$300M Massachusetts Casino Proposal Submitted for Final Category 1 License in Southeastern Part of State

Posted on: August 20, 2019, 09:55h. 

Last updated on: August 20, 2019, 01:33h.

Another Massachusetts casino bid has emerged for the third and final Category 1 gaming license that is earmarked for the southeastern part of the state.

Massachusetts casino MGC Region C
MGC Chair Cathy Judd-Stein’s plate just got fuller after another Massachusetts casino bid came her agency’s way. (Image: Nancy Lane/Boston Herald)

The project comes from real estate and golf course developer Thomas O’Connell and his Notos Group, LLC. The casino complex would be a $300 million-plus investment that, according to a release’s claims, would create more than 1,000 permanent jobs, $50 million in annual state and local tax revenue, and revive the thoroughbred racing industry.

Dubbed Wareham Park, the casino is being proposed for a 275-acre parcel in Wareham, which sits conveniently off interstates 495 and 195, the main arteries to reach Cape Cod.

Specifics on the casino space were minimal, the release stating only that it would be a “multifaceted gaming and entertainment facility with multiple restaurants, electronic gaming, entertainment venues and more.”

Massachusetts lawmakers passed its Expanded Gaming Act in 2011 to authorize three integrated Category 1 casino resorts, plus a Category 2 slots-only facility. MGM Springfield and Encore Boston Harbor respectively represent the Category 1 licenses for Region B and A, and Plainridge Park the Category 2 venue. The Region C permit remains undecided.

O’Connell is reportedly interested in having the state amend the Expanded Gaming Act to allow the Region C license to be a smaller venue than Encore Boston Harbor and MGM Springfield.

Commission Dilemma

The Massachusetts Gaming Commission (MGC) is holding off on the Region C license due to market saturation concerns that would arise if the state’s Mashpee Wampanoag Tribe wins federal approval to construct a $1 billion integrated casino resort in Taunton.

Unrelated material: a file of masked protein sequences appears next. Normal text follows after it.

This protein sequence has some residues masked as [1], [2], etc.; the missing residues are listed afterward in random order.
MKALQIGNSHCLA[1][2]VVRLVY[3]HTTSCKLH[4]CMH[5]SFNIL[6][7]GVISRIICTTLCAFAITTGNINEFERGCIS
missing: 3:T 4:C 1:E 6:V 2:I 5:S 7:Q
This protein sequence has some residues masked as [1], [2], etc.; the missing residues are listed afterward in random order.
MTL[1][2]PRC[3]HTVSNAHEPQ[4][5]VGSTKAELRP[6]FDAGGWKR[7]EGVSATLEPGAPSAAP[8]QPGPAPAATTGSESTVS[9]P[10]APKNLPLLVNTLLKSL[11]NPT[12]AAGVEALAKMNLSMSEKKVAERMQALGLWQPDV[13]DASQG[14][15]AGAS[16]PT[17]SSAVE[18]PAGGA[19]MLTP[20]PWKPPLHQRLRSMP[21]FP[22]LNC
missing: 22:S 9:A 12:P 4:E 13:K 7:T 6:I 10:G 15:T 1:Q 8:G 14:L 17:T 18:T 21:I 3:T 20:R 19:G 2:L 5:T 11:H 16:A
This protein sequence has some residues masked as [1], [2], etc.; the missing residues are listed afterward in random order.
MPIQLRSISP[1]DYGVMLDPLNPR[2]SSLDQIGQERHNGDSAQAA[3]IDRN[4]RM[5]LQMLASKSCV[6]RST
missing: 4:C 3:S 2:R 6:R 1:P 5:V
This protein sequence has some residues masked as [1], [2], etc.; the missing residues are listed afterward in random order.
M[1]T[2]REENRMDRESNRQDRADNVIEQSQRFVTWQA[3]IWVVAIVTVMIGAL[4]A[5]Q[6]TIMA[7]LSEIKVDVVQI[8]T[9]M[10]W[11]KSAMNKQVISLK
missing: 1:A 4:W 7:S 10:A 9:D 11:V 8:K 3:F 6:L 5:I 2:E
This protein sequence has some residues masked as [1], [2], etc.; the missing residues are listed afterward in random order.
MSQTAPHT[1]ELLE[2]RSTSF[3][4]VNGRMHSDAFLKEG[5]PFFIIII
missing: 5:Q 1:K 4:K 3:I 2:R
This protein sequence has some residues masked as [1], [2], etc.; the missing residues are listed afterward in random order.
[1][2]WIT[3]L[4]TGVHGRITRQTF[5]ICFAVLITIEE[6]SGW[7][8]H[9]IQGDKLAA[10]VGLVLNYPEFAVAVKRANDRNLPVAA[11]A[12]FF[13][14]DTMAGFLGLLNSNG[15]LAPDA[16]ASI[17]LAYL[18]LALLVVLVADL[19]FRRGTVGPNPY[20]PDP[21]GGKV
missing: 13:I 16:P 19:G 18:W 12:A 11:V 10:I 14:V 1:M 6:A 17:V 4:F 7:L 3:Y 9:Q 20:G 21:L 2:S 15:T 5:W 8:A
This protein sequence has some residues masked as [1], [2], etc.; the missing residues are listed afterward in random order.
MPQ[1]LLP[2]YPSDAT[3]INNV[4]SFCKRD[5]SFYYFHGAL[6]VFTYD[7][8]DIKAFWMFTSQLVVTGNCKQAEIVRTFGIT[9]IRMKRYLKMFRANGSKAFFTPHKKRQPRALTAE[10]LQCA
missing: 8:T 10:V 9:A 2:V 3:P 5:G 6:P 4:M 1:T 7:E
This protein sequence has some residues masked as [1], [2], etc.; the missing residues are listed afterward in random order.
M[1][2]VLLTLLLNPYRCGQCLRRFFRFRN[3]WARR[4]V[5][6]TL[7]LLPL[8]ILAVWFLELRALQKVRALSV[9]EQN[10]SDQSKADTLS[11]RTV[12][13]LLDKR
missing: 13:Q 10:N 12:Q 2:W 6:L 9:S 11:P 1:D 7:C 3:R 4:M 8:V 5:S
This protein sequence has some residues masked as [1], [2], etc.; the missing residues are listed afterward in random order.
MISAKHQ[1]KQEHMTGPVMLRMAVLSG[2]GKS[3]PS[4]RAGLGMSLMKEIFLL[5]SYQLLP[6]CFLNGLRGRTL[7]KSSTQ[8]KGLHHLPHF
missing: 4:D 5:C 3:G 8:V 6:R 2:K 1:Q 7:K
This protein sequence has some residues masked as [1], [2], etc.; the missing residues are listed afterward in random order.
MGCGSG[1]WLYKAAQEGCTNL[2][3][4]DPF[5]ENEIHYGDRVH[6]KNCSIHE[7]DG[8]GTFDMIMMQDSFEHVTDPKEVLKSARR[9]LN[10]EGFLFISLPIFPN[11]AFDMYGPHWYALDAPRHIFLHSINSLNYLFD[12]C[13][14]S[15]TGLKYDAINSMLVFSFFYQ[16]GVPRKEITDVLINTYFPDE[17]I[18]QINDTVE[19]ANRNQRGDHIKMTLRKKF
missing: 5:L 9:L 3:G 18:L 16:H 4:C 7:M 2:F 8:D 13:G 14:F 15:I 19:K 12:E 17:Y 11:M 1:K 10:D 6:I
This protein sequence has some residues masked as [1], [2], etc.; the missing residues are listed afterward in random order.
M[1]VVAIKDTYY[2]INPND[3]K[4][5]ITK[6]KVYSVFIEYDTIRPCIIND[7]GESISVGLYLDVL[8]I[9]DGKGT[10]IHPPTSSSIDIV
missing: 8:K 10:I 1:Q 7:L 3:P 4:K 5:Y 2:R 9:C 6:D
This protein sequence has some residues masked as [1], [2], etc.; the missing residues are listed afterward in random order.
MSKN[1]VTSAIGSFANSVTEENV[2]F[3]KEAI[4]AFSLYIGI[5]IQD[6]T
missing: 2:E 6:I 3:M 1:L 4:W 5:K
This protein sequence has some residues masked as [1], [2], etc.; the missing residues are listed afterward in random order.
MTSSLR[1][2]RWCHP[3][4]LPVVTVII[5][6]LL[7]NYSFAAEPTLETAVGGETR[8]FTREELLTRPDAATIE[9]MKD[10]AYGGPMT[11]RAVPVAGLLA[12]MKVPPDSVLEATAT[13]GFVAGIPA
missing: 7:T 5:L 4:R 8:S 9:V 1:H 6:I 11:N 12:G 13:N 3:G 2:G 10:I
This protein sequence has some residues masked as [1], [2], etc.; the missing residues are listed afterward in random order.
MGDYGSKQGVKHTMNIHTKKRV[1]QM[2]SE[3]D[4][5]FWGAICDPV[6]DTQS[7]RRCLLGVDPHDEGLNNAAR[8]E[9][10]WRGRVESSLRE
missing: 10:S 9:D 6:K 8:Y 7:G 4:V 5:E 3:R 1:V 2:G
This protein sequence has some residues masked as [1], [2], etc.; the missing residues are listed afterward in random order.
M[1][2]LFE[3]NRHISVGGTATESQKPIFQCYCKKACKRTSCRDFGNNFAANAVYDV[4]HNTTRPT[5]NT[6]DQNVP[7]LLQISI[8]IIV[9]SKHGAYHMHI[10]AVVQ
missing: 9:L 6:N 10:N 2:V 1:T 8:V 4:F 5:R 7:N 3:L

The complex legal battle involves opposed Taunton citizens, the tribe, and the US Department of the Interior (DOI). All three parties have agreed to find a formal resolution sometime this fall.

The Interior Department initially took 321 acres of land on two parcels into federal trust, but later said it had erred in that decision. The Indian Reorganization Act of 1934 says the DOI can only take newly acquired tribal lands into trust for Native American groups that were federally recognized at the time of the law’s passing. The Mashpee people were only federally recognized in 2007.

DC District Court Judge Rosemary Collyer is overseeing the case.

The tribe’s Taunton concept would be just 10 miles from where Wareham Park is being proposed. The MGC feels two casinos in such close vicinity would over-saturate the market.

Wareham Park isn’t the first commercial casino proposal for Region C. The MGC denied Chicago-based Rush Street Gaming’s $677 million plan for the Brockton Fairgrounds in 2016. The company says it remains interested if the Region C licensing process is reopened.

No End in Sight

Even if the tribe loses its federal court case to have the land taken into trust, converting the non-sovereign property into Indian acreage, not all hope is lost for the Native American group. 2020 presidential candidate Sen. Elizabeth Warren (D-Massachusetts) is backing legislation that would supersede the tribe’s need to obtain DOI approval for the casino and identify the land as sovereign grounds.

President Donald Trump has urged Republican members of Congress to vote against the bill.

The bill passed the House in May, but has yet to receive even a subcommittee assignment in the GOP-controlled Senate.